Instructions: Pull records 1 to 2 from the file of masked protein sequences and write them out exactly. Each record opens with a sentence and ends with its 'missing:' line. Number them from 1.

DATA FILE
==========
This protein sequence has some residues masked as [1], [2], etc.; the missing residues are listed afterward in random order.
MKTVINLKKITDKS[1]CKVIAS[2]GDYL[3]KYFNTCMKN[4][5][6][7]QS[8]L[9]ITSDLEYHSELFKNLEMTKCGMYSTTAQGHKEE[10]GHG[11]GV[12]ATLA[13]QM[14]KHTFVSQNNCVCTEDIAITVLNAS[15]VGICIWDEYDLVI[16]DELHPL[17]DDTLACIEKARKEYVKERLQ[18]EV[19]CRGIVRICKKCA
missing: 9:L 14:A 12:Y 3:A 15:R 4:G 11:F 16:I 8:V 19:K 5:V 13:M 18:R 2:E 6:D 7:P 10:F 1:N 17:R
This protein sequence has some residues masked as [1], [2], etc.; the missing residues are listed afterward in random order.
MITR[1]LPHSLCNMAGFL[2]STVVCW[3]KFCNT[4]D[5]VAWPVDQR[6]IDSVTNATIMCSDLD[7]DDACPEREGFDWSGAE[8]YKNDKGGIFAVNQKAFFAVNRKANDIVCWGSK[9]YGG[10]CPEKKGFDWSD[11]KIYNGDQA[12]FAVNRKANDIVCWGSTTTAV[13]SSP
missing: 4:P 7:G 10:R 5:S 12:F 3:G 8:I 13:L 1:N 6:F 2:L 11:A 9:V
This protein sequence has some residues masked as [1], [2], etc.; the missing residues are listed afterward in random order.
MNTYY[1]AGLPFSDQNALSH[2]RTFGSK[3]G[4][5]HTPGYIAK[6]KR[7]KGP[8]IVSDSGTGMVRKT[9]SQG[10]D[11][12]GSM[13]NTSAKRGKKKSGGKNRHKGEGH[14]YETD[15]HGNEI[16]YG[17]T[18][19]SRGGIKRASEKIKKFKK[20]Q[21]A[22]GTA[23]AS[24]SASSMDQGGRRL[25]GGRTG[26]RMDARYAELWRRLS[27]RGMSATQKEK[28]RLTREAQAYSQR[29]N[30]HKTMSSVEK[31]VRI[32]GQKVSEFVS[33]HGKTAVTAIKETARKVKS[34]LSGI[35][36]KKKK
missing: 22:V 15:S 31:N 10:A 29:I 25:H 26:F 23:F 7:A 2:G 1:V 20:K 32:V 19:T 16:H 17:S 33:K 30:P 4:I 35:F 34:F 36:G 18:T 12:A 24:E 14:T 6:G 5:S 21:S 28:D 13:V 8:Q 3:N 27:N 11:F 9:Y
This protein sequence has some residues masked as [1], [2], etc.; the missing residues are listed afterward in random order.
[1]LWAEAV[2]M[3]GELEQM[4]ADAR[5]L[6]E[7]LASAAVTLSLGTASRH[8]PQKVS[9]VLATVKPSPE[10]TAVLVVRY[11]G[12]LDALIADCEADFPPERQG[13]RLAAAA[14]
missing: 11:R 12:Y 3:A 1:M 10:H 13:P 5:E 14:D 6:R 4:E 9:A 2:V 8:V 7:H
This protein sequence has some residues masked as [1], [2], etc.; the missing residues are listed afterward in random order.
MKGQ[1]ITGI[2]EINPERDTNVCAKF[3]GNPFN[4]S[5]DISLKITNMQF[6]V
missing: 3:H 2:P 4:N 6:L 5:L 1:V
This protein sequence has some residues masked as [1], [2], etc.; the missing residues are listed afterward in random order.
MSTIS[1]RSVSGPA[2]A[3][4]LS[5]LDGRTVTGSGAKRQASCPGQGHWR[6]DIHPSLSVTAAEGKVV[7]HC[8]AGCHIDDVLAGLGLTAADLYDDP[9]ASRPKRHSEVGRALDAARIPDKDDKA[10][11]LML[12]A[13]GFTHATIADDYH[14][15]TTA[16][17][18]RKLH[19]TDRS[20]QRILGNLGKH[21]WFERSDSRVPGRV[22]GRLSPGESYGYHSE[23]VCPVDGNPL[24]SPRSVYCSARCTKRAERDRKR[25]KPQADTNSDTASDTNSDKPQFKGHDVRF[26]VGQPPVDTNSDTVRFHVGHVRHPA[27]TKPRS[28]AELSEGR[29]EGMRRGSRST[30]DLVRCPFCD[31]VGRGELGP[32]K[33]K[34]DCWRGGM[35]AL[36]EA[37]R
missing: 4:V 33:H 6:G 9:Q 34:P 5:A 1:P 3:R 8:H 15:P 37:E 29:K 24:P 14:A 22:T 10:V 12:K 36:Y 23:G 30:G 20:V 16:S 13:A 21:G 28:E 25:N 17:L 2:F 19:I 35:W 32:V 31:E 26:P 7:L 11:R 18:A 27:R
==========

This protein sequence has some residues masked as [1], [2], etc.; the missing residues are listed afterward in random order.
MKTVINLKKITDKS[1]CKVIAS[2]GDYL[3]KYFNTCMKN[4][5][6][7]QS[8]L[9]ITSDLEYHSELFKNLEMTKCGMYSTTAQGHKEE[10]GHG[11]GV[12]ATLA[13]QM[14]KHTFVSQNNCVCTEDIAITVLNAS[15]VGICIWDEYDLVI[16]DELHPL[17]DDTLACIEKARKEYVKERLQ[18]EV[19]CRGIVRICKKCA
missing: 9:L 14:A 12:Y 3:A 15:R 4:G 11:F 16:I 8:V 19:K 5:V 13:M 18:R 2:E 6:D 7:P 10:F 1:N 17:R
This protein sequence has some residues masked as [1], [2], etc.; the missing residues are listed afterward in random order.
MITR[1]LPHSLCNMAGFL[2]STVVCW[3]KFCNT[4]D[5]VAWPVDQR[6]IDSVTNATIMCSDLD[7]DDACPEREGFDWSGAE[8]YKNDKGGIFAVNQKAFFAVNRKANDIVCWGSK[9]YGG[10]CPEKKGFDWSD[11]KIYNGDQA[12]FAVNRKANDIVCWGSTTTAV[13]SSP
missing: 4:P 7:G 10:R 5:S 12:F 3:G 8:I 13:L 1:N 6:F 2:L 11:A 9:V